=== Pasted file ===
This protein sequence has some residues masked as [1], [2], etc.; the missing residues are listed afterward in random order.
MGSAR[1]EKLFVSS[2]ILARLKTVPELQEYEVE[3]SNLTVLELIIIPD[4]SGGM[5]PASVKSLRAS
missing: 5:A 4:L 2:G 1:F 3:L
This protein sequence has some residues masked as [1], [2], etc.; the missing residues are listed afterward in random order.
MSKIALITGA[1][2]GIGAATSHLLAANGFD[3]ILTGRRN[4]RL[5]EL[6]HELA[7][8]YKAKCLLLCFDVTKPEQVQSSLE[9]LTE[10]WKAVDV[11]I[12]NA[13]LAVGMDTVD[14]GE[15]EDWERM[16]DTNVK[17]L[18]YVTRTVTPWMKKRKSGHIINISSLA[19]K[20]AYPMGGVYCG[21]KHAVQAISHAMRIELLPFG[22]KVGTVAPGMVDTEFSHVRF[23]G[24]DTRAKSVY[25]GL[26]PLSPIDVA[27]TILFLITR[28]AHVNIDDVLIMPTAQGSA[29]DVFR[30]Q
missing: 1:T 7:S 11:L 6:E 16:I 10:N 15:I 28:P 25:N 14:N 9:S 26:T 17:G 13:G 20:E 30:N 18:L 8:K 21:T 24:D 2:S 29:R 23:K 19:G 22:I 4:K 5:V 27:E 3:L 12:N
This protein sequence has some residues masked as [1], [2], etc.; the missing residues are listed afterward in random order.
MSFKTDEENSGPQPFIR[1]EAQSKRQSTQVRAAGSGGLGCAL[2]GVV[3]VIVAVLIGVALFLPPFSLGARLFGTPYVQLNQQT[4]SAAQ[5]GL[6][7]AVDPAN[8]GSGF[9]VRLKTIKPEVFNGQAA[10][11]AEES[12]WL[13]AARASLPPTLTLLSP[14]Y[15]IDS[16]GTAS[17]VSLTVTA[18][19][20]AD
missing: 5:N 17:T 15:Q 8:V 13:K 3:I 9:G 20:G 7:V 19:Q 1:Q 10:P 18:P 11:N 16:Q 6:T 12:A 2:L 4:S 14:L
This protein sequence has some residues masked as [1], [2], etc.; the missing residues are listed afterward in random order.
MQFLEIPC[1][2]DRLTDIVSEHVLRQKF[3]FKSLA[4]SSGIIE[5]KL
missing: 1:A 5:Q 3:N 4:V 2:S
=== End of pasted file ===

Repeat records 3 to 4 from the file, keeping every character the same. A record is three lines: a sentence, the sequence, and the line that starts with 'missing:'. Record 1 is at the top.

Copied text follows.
This protein sequence has some residues masked as [1], [2], etc.; the missing residues are listed afterward in random order.
MSFKTDEENSGPQPFIR[1]EAQSKRQSTQVRAAGSGGLGCAL[2]GVV[3]VIVAVLIGVALFLPPFSLGARLFGTPYVQLNQQT[4]SAAQ[5]GL[6][7]AVDPAN[8]GSGF[9]VRLKTIKPEVFNGQAA[10][11]AEES[12]WL[13]AARASLPPTLTLLSP[14]Y[15]IDS[16]GTAS[17]VSLTVTA[18][19][20]AD
missing: 5:N 17:T 15:Q 8:V 13:K 3:I 9:G 20:G 7:V 19:Q 1:Q 10:P 18:P 11:N 16:Q 6:T 12:A 2:L 4:S 14:L
This protein sequence has some residues masked as [1], [2], etc.; the missing residues are listed afterward in random order.
MQFLEIPC[1][2]DRLTDIVSEHVLRQKF[3]FKSLA[4]SSGIIE[5]KL
missing: 1:A 5:Q 3:N 4:V 2:S